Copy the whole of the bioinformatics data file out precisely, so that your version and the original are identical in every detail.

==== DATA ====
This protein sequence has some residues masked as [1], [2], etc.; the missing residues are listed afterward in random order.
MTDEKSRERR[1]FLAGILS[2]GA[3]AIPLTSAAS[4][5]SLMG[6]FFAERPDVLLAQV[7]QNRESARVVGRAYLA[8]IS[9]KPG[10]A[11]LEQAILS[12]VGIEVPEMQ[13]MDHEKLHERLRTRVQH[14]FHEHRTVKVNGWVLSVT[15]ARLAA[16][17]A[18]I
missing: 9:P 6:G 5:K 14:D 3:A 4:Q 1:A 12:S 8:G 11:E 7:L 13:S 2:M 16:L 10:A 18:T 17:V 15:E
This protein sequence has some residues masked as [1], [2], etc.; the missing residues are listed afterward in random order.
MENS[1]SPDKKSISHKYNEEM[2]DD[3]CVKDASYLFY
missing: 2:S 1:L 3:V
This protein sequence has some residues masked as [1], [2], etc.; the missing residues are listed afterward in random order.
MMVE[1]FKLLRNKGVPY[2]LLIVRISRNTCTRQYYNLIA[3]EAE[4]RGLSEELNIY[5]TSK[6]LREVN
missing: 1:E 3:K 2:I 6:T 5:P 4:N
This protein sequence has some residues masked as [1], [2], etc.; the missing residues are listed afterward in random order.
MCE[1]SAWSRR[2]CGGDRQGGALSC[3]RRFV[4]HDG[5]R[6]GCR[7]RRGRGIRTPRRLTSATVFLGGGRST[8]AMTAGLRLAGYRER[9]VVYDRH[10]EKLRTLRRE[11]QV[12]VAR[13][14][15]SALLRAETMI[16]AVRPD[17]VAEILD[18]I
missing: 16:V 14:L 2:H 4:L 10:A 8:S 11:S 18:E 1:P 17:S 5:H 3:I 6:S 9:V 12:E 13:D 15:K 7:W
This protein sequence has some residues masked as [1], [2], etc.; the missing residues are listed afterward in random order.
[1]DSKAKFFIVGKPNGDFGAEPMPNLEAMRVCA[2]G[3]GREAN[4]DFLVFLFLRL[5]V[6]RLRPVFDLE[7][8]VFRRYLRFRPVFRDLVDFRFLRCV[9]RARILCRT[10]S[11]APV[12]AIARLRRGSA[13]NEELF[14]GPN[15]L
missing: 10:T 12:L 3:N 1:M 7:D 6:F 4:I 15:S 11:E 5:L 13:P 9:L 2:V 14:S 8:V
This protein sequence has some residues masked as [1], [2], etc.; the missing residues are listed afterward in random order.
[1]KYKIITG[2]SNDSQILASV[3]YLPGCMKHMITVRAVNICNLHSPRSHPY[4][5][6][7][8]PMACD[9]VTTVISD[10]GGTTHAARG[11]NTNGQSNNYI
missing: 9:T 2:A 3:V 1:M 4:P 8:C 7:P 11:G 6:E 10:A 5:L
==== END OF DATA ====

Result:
This protein sequence has some residues masked as [1], [2], etc.; the missing residues are listed afterward in random order.
MTDEKSRERR[1]FLAGILS[2]GA[3]AIPLTSAAS[4][5]SLMG[6]FFAERPDVLLAQV[7]QNRESARVVGRAYLA[8]IS[9]KPG[10]A[11]LEQAILS[12]VGIEVPEMQ[13]MDHEKLHERLRTRVQH[14]FHEHRTVKVNGWVLSVT[15]ARLAA[16][17]A[18]I
missing: 9:P 6:G 5:K 14:D 3:A 4:Q 1:A 12:S 8:G 11:E 7:L 13:S 2:M 16:L 10:A 18:T 17:V 15:E
This protein sequence has some residues masked as [1], [2], etc.; the missing residues are listed afterward in random order.
MENS[1]SPDKKSISHKYNEEM[2]DD[3]CVKDASYLFY
missing: 2:S 1:L 3:V
This protein sequence has some residues masked as [1], [2], etc.; the missing residues are listed afterward in random order.
MMVE[1]FKLLRNKGVPY[2]LLIVRISRNTCTRQYYNLIA[3]EAE[4]RGLSEELNIY[5]TSK[6]LREVN
missing: 1:E 3:K 2:I 6:T 5:P 4:N
This protein sequence has some residues masked as [1], [2], etc.; the missing residues are listed afterward in random order.
MCE[1]SAWSRR[2]CGGDRQGGALSC[3]RRFV[4]HDG[5]R[6]GCR[7]RRGRGIRTPRRLTSATVFLGGGRST[8]AMTAGLRLAGYRER[9]VVYDRH[10]EKLRTLRRE[11]QV[12]VAR[13][14][15]SALLRAETMI[16]AVRPD[17]VAEILD[18]I
missing: 16:V 14:L 2:H 4:L 10:A 8:S 11:S 18:E 1:P 17:S 5:H 3:I 6:S 9:V 12:E 13:D 15:K 7:W
This protein sequence has some residues masked as [1], [2], etc.; the missing residues are listed afterward in random order.
[1]DSKAKFFIVGKPNGDFGAEPMPNLEAMRVCA[2]G[3]GREAN[4]DFLVFLFLRL[5]V[6]RLRPVFDLE[7][8]VFRRYLRFRPVFRDLVDFRFLRCV[9]RARILCRT[10]S[11]APV[12]AIARLRRGSA[13]NEELF[14]GPN[15]L
missing: 10:T 12:L 3:N 1:M 7:D 6:F 4:I 15:S 11:E 5:L 13:P 9:L 2:V 14:S 8:V
This protein sequence has some residues masked as [1], [2], etc.; the missing residues are listed afterward in random order.
[1]KYKIITG[2]SNDSQILASV[3]YLPGCMKHMITVRAVNICNLHSPRSHPY[4][5][6][7][8]PMACD[9]VTTVISD[10]GGTTHAARG[11]NTNGQSNNYI
missing: 9:T 2:A 3:V 1:M 4:P 8:C 7:P 11:G 6:E 10:A 5:L